Today's Ukrainian conflict is also exacerbated by the ignorance of those who embolden Putin by supporting Trump. Or as one Christian Trump supporter told me, "It's not our problem. We have enough problems with sleepy Joe," he said, channeling the spirit of Neville Chamberlain.

Which brings me back to "The Golden Girls." I was never a fan of the show, but my wife was, so when "That Golden Girls Show!," a parody with puppets, opened at the Strathmore in D.C., I was obliged to go. I marveled at how a sitcom more than 35 years old is still so popular. And as I watched, I wondered why original ideas weren't nearly as popular. After all, "The Golden Girls" was once an original idea and it obviously caught on and even endured — even NFL players like Buffalo Bills wide receiver Stefon Diggs is clearly a huge fan. I looked around for him Tuesday, and while I didn't see him, I was impressed with the diversity of the audience in the theater. Two guys with MAGA hats sitting in that crowd made me think.

And that took me back to something said by Edward R. Murrow at the Radio Television News Directors Association annual meeting in 1958. "We are to a large extent an imitative society. If one or two or three corporations would undertake to devote just a small fraction of their advertising appropriation along the lines that I have suggested, the procedure might well grow by contagion . . ." Murrow was discussing the need for large corporations to invest in producing solid news and delivering it to the American public.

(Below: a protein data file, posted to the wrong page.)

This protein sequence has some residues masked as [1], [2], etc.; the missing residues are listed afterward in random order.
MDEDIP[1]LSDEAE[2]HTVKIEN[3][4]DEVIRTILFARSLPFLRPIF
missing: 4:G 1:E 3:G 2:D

That's what the crisis in Ukraine underlines in today's news and political world: There are millions who don't remember what the Cold War was like, the threat to our survival Russian aggression presents, and how one madman like Putin could bring it all down. 

You heard it here first: "The Golden Girls" could save the planet. If one sitcom can survive and be so popular that a puppet show about the original show can sell out theaters, just imagine what one network or newspaper dedicated to real journalism could do for us all. Maybe Murrow was right about us being an imitative society. If one network did it and it caught on then others might follow.

At least if some in the news industry were as bold as the producers of a puppet show, we'd have a fair chance of understanding actual threats to our existence — like Putin or Trump — when they show up on the world stage. 

Putin is essentially trying to rewrite the end of the Cold War. That's another lesson to be learned by TV: Reruns don't change. Putin just needs to watch more "Golden Girls." Maybe he'll get the message.

More stories about Putin and Ukraine: 

By Brian Karem

Brian Karem is the former senior White House correspondent for Playboy. He has covered every presidential administration since Ronald Reagan, sued Donald Trump three times successfully to keep his press pass, spent time in jail to protect a confidential source, covered wars in the Middle East and is the author of seven books. His latest is "Free the Press."

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Cold War Commentary Media Russia The Golden Girls Ukraine Vladimir Putin